I also looked at the Alco DH643 case. This was primarily an experiment with hydraulic transmission, and was intended to be proximate to the Krauss-Maffei ML4000. But if one neglects the transmission aspect, the DH643 may be seen as an intermediate step along the same C-C unit vector that connects the TM to the U50C. Strapac (2) gives the original weight estimate for the DH643 as 373 000 lb. There is no commentary about weight gain between inception and realization, but evidently that did happen. In his tabulation of the SP diesel-hydraulic fleet, Strapac quotes the “invoice weight” for each of the Alco DH643s as 400 900 lb. Steinbrenner, in his Alco history, “mentioned 200 (short) tons, which is in reasonable agreement. Railway Gazette (1964 October 16) gave 174 long tons, roundly 390 000 lb. And Keller gave 180 tonnes, roundly 396 000 lb. So as with the U50C, we’re seeing a range of weights quoted, and with a spread of about the same magnitude. But in the DH643 case, it is known that the “low” number was an estimate, not an actual, and putting the DH643 weights alongside the U50Cweights, does suggest that the U50C ”low” number could well have been an estimate.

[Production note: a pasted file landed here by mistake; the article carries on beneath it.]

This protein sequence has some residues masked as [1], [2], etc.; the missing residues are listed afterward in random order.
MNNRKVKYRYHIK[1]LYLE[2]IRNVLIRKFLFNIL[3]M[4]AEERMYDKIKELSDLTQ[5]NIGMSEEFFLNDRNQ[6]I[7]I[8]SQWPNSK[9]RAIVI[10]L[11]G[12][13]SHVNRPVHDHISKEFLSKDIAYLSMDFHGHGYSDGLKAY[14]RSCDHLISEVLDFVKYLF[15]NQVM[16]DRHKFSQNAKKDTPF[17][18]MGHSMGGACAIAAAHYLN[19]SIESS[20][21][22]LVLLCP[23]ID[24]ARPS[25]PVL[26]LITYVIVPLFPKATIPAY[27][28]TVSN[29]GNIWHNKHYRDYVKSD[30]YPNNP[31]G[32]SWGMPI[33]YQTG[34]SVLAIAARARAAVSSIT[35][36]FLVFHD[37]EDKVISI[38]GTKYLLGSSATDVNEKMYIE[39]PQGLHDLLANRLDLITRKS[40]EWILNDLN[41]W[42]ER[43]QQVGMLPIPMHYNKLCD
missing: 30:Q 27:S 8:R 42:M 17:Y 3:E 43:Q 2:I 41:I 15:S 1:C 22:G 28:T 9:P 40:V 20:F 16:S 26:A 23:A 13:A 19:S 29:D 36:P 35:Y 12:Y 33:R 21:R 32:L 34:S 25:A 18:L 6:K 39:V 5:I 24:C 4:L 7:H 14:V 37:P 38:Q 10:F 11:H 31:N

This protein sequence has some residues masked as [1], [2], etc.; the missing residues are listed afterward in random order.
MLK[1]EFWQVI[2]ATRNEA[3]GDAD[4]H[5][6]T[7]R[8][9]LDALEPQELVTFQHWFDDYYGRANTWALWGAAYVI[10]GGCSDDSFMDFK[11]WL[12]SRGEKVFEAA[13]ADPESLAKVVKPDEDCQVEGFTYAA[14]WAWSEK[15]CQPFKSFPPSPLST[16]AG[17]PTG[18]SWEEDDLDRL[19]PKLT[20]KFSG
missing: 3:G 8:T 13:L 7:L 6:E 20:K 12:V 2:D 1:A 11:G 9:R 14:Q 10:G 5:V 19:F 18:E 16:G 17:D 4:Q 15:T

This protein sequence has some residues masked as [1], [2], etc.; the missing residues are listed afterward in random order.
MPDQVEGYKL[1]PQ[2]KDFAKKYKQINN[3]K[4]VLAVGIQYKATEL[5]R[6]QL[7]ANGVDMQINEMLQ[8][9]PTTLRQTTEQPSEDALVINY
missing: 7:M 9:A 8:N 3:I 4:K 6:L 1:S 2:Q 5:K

Returning to, or rather getting closer to the FB-3 truck itself, and I think germane to the topic, is GE’s pathway to the FB-3 truck. A quick initial look comes up with the following.
The starting point for GE domestic-market C-trucks – at least in the post-WWII era - seems to have been the New Haven EP-5 rectifier electric locomotive. This had an inside-equalized, single-swing bolster trimount type truck, evidently designed for good riding and tracking at high speeds. As well as the two (per side) customary between-the-axles primary coil springsets, it also had outer, stirrup-mounted springsets. I am not sure when such were first used, but they seem to be strongly associated with the Fairbanks-Morse Train Master, which had rigid-bolster trimount trucks. Another feature of the EP-5 trucks was that the spring pair between the centre and outer axles were separated to allow room for the bolster elliptic springs between the coil springs.
Next was the Virginian E33 electric locomotive. One imagines that in deference to its lower speed freight haulage role, it had simpler outside-equalized rigid bolster trimount trucks, with the usual two primary springsets per side. VGN itself may have seen swing-bolster trucks as an unneeded luxury for its operations. For example, its preceding EL-2B motor-generator electric locomotives had rigid-bolster B-trucks, whereas for example GE’s more-or-less contemporary GTEL prototype had swing-bolster B-trucks, also with span-bolsters.